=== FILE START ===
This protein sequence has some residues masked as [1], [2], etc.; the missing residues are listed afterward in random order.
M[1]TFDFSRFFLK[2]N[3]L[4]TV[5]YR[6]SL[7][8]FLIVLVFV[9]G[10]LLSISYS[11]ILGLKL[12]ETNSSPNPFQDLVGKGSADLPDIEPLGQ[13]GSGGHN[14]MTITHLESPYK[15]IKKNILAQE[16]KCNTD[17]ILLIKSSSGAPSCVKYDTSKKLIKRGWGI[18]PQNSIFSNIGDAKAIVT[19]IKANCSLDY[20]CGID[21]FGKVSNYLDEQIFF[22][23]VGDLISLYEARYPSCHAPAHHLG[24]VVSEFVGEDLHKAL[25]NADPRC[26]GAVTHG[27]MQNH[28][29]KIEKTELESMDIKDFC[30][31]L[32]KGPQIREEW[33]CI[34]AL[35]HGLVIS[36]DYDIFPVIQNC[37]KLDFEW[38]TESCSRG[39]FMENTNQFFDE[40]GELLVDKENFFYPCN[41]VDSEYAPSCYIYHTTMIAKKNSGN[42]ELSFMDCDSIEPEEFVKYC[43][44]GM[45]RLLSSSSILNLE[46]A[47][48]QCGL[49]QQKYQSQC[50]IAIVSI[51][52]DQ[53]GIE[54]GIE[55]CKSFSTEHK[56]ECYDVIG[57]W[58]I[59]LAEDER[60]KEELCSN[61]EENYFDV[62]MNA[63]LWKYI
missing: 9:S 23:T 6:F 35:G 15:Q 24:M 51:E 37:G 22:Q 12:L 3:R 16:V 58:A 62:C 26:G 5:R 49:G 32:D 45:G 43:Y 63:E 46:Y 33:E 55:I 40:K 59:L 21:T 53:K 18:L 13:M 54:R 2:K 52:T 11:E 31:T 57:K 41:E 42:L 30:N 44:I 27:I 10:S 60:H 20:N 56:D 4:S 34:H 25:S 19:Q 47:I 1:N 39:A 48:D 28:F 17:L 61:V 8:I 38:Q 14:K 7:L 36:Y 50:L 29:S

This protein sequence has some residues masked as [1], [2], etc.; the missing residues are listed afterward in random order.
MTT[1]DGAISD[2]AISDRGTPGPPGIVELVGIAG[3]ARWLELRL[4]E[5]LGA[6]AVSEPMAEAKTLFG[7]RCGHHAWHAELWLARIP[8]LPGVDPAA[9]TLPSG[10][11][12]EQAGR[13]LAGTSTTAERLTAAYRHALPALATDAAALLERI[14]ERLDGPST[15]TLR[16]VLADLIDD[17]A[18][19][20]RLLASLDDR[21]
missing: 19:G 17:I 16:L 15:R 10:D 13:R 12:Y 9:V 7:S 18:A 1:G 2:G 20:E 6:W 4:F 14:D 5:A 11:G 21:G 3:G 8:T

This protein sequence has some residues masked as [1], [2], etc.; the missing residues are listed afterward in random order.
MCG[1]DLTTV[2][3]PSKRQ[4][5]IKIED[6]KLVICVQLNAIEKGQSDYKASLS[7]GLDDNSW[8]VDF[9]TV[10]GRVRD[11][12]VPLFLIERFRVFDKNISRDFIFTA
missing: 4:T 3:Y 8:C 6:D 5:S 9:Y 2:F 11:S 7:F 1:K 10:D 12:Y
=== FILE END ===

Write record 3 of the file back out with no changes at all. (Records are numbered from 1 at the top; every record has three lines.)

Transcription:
This protein sequence has some residues masked as [1], [2], etc.; the missing residues are listed afterward in random order.
MCG[1]DLTTV[2][3]PSKRQ[4][5]IKIED[6]KLVICVQLNAIEKGQSDYKASLS[7]GLDDNSW[8]VDF[9]TV[10]GRVRD[11][12]VPLFLIERFRVFDKNISRDFIFTA
missing: 4:T 3:Y 8:C 6:D 5:S 9:Y 2:F 11:S 7:F 1:K 10:D 12:Y